Paradise seeker, this is not a one minute post but it does demonstrate that so much groundwork so to speak has to be understood before arriving at a scientific answer.
I think a word is
necessary on the subject of archaeological labels. The Iron Age was followed
the Bronze Age which followed the Neolithic which followed the Mesolithic which in turn followed the Palaeolithic, the old Stone
Age. These are broad terms referring to a type of culture based roughly on the developmental
stages of tool materials. I.e. Neolithic (meaning from Greek; the “new stone”
age) is the last part or most recent part of the Stone Age and is characterised
by use of polished stone tools unlike the preceding lower, and therefore older
levels containing flaked stone tools exclusively. The thing to understand is
that these period names cannot be consistent with all locations since
developments took place in different spots on the map at different times. For
example the Neolithic could have been, and was in progress in North Africa
while parts of Europe were still the preceding epoch, the Mesolithic etc. So a specific name and date for a site is given
for one location and importantly at the specific physical occupation level for that site. One site
may have artefacts from a dozen cultural levels, this is very common in caves
where occupation episodes might cover one hundred thousand years or more. This
is one reason why archaeologists are painstaking in getting the stratigraphy
well defined and any prehistoric dig will have a vertical cross section of the
layers showing the horizons representing each superimposed layer laid over an older
layer and maked with pins and pegs, all carefully measured and photographed. The
term Prehistory broadly is before writing began.
So how do we know
the dates of Egyptian kings? Well unlike the simplistic minds of creationists
instead of looking only at one source, historians and archaeologists look at
every possible reading of the evidence. In historic sources we have, most
especially in Egypt, a head start because of the written annals of the kings
and although not without error, the variables for gaps in dates are at least
known and we have a sound chronology going back in time from Alexander in the
fourth century CE to the earliest dynastic period 3,100 BCE. The great pyramid
at Gizeh pyramids was built around 2500 BCE under the direction of the
architect Hemiunu and never is there a mention of any flood in the region
before or after.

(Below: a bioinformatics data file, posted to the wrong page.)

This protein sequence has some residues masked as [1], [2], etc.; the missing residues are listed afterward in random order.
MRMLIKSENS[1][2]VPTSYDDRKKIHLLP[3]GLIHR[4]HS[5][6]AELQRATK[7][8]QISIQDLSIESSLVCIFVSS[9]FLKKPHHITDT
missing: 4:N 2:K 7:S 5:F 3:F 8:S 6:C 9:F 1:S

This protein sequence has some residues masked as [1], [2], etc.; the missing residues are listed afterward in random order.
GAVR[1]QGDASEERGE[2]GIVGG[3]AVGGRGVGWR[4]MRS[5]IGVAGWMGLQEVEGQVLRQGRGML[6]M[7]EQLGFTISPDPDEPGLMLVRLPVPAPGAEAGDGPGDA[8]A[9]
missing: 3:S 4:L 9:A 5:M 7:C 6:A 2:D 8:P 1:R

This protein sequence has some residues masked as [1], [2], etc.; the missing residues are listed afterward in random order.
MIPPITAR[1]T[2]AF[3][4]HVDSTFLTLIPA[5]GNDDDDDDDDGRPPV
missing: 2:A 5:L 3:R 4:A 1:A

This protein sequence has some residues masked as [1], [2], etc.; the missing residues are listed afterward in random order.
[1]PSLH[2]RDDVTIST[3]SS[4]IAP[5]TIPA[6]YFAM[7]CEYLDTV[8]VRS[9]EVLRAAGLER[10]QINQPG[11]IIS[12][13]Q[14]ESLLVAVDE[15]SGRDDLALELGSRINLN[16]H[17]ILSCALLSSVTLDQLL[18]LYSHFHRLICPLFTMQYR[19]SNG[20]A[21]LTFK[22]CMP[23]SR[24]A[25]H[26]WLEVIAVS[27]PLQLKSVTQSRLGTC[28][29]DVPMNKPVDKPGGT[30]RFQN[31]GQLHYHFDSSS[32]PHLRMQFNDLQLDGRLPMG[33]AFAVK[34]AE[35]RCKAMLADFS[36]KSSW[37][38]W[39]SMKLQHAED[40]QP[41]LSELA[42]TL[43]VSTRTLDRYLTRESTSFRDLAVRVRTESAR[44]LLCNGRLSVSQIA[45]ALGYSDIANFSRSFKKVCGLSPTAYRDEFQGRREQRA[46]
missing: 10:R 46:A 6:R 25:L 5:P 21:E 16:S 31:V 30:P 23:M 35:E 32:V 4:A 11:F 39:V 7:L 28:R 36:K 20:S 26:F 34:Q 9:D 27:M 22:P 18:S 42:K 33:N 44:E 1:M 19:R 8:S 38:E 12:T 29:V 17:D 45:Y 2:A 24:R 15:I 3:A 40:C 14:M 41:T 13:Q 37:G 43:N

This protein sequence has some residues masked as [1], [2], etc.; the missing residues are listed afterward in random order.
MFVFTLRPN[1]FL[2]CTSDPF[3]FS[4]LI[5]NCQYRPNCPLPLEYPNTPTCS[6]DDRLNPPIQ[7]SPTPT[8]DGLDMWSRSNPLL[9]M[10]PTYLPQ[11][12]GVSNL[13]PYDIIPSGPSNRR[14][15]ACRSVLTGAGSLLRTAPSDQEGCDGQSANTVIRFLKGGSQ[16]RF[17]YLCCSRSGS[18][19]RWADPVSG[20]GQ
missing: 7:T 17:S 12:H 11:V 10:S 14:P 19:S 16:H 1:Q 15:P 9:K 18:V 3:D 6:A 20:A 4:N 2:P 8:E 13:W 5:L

chronology is easy peasy being historic compared
to earlier stuff in the Neolithic. The later Neolithic covers the discovery of
copper tools and is called the Chalcolithic (copper/stone age) and you may remember that
Oetzie (or Otzi) the Ice Man found in 1991 frozen the Italian Alps, carried a copper
axe and this was dated to late Neolithic/Chalcolithic and from 14C (carbon
dating) it was confirmed he lived about 3350-3100 BCE, just before the historical
Egyptian dynastic sequence.
I don’t know
which country you are in but most national archaeological museums carry
Egyptian material and it is possible to see in the Ashmolean in Oxford and the
British Museum for example, the continuity of artefacts going back from the prehistoric
Neolithic Egypt with pottery and stone tools continuing into the dynastic and
historic period. Surprisingly, (well it surprised me) that there was a
continuity of obviously Egyptian style which can be witnessed, demonstrating a
cultural continuity from prehistoric into dynastic Egypt.
When items are
found out of context, often it is the cultural motifs which determine its
provenance but dating can be done as well even for things such as stone tools.
(thermoluminesence and electron spin resonance are used) Archaeological dating
methods are used age appropriate to an artefact or bone. So carbon dating is
not used for early man because it only dates living objects, ideally younger
than 30,000 years but doable up to 50,000. If your object is a very old skull, radio
carbon will not work and other radiometric methods are used.
To summarise; in
archaeology the first thing is to know the age of the soil horizon containing the
artefact or bone. If a bone is found in the same soil horizon as a stone tool
and a vole’s tooth for example, we have a lot of immediate information
including the type of animals and cultural period from the style of the stone
tool, all of which have known and limited time frames.
determine the stratification by virtue of rock and soil horizons, small animals
evolve quite rapidly and palaeontologists are part of the dating team in
prehistoric digs which will give the parameter dates for extinct animal
species. Other scientists such as entomologists will sift the soils to know what
insects and other microfossils are present and others will look at pollen data
with similar boundaries for determining the soil matrix date. It is these
details along with the fauna and flora assemblages which pin-points specific climate
conditions AND DATES for the region in prehistory supported by a myriad of earth
scientist’s measurements to know the full sequence of climate data which is the
backdrop to all dating in prehistory.
Therefore it is never a guess, it is a
coordinated research based on multi-disciplinary scientific analysis which yields
the date for the prehistoric periods. The historic periods as I said are by
comparison easy and the distinction between the two is useful to appreciate.
I have touched on--and at the risk of boring the socks off you-- is hardly
scratching the surface of the subject but needless to say, scientific evidence
is not accessible to the closed minds of JWs and their ilk. However never let
them get away with “carbon dating is faulty” because dendrochronology is
absolute dating (i.e.to the year) and corroborates the accuracy of those 14C radiometric